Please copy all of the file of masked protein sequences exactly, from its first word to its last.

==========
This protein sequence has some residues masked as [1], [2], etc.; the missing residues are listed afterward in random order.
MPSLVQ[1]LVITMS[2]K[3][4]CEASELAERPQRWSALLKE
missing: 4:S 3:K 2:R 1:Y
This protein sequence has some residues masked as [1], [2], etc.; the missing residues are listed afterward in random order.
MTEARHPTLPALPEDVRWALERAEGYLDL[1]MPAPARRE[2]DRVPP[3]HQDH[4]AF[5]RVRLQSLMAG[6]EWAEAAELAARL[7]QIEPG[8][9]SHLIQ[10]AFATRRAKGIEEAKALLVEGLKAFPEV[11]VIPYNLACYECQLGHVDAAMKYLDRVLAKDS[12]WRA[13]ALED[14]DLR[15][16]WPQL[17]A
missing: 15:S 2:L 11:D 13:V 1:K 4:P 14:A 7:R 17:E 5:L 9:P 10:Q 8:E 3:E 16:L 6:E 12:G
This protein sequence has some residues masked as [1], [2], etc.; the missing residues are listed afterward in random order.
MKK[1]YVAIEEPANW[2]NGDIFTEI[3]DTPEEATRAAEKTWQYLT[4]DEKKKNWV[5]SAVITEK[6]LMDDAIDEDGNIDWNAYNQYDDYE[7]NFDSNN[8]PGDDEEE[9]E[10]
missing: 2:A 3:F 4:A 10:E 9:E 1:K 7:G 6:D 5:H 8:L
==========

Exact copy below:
This protein sequence has some residues masked as [1], [2], etc.; the missing residues are listed afterward in random order.
MPSLVQ[1]LVITMS[2]K[3][4]CEASELAERPQRWSALLKE
missing: 4:S 3:K 2:R 1:Y
This protein sequence has some residues masked as [1], [2], etc.; the missing residues are listed afterward in random order.
MTEARHPTLPALPEDVRWALERAEGYLDL[1]MPAPARRE[2]DRVPP[3]HQDH[4]AF[5]RVRLQSLMAG[6]EWAEAAELAARL[7]QIEPG[8][9]SHLIQ[10]AFATRRAKGIEEAKALLVEGLKAFPEV[11]VIPYNLACYECQLGHVDAAMKYLDRVLAKDS[12]WRA[13]ALED[14]DLR[15][16]WPQL[17]A
missing: 15:S 2:L 11:D 13:V 1:K 4:P 14:A 7:R 17:E 5:L 9:P 10:Q 8:E 3:E 16:L 6:E 12:G
This protein sequence has some residues masked as [1], [2], etc.; the missing residues are listed afterward in random order.
MKK[1]YVAIEEPANW[2]NGDIFTEI[3]DTPEEATRAAEKTWQYLT[4]DEKKKNWV[5]SAVITEK[6]LMDDAIDEDGNIDWNAYNQYDDYE[7]NFDSNN[8]PGDDEEE[9]E[10]
missing: 2:A 3:F 4:A 10:E 9:E 1:K 7:G 6:D 5:H 8:L